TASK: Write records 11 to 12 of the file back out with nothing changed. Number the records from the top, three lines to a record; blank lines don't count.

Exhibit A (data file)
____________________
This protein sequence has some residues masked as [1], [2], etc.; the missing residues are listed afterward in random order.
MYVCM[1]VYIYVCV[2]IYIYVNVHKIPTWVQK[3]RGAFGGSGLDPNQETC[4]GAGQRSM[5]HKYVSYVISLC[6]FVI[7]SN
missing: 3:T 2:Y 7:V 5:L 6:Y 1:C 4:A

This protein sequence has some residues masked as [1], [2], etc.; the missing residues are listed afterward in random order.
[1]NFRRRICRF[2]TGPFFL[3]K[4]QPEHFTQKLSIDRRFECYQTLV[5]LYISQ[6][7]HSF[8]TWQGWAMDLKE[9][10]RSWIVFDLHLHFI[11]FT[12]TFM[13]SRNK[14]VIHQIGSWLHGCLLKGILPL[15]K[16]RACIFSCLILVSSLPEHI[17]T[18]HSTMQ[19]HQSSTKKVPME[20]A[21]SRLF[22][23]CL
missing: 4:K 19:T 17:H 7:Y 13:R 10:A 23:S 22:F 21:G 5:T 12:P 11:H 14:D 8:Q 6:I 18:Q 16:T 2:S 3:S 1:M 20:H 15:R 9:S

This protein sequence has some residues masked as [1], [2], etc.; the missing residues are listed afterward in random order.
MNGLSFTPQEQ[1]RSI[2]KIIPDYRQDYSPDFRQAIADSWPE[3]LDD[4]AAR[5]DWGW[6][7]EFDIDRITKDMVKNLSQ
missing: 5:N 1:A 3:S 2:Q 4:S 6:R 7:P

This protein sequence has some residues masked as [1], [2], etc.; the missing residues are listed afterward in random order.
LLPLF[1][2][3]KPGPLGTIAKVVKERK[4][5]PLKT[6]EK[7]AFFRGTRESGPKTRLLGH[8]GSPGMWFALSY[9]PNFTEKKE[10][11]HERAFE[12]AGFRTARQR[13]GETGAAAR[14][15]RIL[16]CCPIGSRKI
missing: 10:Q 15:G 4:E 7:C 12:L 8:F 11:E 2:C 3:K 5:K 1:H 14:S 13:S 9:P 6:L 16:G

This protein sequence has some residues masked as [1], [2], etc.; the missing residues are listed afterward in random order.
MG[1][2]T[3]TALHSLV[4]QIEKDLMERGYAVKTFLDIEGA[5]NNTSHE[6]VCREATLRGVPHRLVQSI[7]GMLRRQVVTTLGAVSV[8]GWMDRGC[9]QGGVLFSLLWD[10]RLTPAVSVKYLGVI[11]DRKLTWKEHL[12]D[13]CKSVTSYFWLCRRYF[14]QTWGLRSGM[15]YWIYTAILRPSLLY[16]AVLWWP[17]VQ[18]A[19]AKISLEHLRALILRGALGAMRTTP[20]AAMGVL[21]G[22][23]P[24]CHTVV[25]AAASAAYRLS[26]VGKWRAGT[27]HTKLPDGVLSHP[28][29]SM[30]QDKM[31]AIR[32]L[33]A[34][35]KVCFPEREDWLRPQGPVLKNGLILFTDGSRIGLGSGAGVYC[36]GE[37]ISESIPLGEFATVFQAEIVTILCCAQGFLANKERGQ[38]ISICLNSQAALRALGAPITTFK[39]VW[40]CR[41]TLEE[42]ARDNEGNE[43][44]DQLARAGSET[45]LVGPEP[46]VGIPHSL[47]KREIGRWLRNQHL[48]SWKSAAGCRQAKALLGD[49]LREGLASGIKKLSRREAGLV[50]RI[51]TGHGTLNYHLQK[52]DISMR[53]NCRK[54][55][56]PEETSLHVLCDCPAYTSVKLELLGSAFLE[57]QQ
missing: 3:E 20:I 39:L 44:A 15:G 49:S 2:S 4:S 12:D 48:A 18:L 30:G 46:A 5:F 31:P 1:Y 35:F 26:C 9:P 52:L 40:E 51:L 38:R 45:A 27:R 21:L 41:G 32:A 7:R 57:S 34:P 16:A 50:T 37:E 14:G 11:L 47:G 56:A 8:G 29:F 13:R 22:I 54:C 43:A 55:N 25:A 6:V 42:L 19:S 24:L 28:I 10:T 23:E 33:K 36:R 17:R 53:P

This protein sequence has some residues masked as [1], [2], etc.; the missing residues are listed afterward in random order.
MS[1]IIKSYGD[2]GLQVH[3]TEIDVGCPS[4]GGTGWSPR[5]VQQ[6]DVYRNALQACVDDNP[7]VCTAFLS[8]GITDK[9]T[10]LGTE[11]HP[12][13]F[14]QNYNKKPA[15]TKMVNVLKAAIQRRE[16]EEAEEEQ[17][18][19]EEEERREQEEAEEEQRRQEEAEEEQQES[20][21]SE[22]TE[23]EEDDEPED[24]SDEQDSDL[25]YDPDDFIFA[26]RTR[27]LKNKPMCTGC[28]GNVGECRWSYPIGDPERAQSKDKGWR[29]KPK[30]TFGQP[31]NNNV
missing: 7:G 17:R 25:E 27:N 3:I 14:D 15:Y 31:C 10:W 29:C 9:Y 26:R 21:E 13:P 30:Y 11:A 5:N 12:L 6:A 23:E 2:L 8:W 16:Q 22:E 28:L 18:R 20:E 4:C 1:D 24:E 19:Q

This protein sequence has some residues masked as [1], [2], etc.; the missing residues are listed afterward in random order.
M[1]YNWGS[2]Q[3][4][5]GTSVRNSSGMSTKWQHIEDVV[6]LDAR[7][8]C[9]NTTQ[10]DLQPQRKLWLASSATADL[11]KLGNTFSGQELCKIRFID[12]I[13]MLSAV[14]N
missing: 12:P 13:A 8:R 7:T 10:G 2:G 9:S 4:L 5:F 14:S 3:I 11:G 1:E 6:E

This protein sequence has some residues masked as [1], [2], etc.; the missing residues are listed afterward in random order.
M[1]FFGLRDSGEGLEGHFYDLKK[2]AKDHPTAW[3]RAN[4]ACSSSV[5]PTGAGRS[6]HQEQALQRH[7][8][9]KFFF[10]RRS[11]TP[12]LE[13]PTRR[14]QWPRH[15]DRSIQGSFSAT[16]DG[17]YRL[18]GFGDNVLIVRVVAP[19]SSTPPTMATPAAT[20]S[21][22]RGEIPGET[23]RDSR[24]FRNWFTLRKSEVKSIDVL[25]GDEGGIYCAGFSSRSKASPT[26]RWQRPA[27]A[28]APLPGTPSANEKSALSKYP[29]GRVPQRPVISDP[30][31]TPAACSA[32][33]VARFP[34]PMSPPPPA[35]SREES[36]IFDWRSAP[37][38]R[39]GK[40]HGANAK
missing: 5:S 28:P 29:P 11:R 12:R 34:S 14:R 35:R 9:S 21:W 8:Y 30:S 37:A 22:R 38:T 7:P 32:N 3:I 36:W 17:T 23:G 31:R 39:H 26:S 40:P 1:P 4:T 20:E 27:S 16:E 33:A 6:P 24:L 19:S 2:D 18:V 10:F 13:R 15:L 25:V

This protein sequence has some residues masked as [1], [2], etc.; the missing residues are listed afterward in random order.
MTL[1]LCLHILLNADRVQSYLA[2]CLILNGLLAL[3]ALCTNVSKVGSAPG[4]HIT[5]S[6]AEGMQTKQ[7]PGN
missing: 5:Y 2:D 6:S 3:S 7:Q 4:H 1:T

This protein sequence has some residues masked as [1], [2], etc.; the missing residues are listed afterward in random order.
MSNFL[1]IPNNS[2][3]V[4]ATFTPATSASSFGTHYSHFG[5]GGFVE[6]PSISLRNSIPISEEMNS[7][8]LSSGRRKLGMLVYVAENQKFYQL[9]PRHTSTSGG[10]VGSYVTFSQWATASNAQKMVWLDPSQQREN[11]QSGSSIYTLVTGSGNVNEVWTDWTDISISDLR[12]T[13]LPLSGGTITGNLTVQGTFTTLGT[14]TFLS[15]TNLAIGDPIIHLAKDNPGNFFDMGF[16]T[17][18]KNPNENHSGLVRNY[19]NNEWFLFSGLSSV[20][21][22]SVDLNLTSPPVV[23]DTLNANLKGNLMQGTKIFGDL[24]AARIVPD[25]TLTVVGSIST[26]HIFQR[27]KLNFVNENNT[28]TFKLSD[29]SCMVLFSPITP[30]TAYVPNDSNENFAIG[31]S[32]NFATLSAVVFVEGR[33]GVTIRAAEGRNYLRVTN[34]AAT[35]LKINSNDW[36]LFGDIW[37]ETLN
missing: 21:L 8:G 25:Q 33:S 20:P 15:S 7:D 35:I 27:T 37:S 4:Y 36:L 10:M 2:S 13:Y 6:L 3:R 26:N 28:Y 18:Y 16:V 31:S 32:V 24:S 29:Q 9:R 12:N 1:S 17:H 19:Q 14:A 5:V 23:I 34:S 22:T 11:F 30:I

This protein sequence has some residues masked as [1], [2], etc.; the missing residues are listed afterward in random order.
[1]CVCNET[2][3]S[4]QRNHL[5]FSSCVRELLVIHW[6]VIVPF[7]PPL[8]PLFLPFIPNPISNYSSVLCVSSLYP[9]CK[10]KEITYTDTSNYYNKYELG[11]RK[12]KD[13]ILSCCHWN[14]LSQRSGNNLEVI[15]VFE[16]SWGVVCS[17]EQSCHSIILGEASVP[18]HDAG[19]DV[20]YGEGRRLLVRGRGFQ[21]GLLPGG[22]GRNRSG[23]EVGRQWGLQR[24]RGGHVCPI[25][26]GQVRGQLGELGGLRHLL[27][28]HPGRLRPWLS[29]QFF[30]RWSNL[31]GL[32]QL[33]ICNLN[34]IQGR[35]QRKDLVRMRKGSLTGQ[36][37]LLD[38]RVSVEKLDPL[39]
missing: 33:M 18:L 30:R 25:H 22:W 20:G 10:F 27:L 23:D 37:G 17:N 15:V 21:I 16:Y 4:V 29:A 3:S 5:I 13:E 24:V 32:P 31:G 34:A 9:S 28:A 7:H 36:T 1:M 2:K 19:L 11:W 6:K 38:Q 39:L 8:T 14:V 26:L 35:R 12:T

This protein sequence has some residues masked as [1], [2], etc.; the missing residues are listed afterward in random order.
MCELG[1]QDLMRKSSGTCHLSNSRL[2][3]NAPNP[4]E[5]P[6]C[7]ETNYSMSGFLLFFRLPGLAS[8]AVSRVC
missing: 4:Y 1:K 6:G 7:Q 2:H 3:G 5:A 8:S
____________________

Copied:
This protein sequence has some residues masked as [1], [2], etc.; the missing residues are listed afterward in random order.
[1]CVCNET[2][3]S[4]QRNHL[5]FSSCVRELLVIHW[6]VIVPF[7]PPL[8]PLFLPFIPNPISNYSSVLCVSSLYP[9]CK[10]KEITYTDTSNYYNKYELG[11]RK[12]KD[13]ILSCCHWN[14]LSQRSGNNLEVI[15]VFE[16]SWGVVCS[17]EQSCHSIILGEASVP[18]HDAG[19]DV[20]YGEGRRLLVRGRGFQ[21]GLLPGG[22]GRNRSG[23]EVGRQWGLQR[24]RGGHVCPI[25][26]GQVRGQLGELGGLRHLL[27][28]HPGRLRPWLS[29]QFF[30]RWSNL[31]GL[32]QL[33]ICNLN[34]IQGR[35]QRKDLVRMRKGSLTGQ[36][37]LLD[38]RVSVEKLDPL[39]
missing: 33:M 18:L 30:R 25:H 22:W 20:G 10:F 27:L 23:D 37:G 17:N 15:V 21:I 16:Y 4:V 29:A 3:S 5:I 13:E 24:V 32:P 31:G 34:A 9:S 28:A 7:H 36:T 1:M 2:K 19:L 11:W 6:K 38:Q 39:L 8:T 14:V 26:L 35:R 12:T

This protein sequence has some residues masked as [1], [2], etc.; the missing residues are listed afterward in random order.
MCELG[1]QDLMRKSSGTCHLSNSRL[2][3]NAPNP[4]E[5]P[6]C[7]ETNYSMSGFLLFFRLPGLAS[8]AVSRVC
missing: 4:Y 1:K 6:G 7:Q 2:H 3:G 5:A 8:S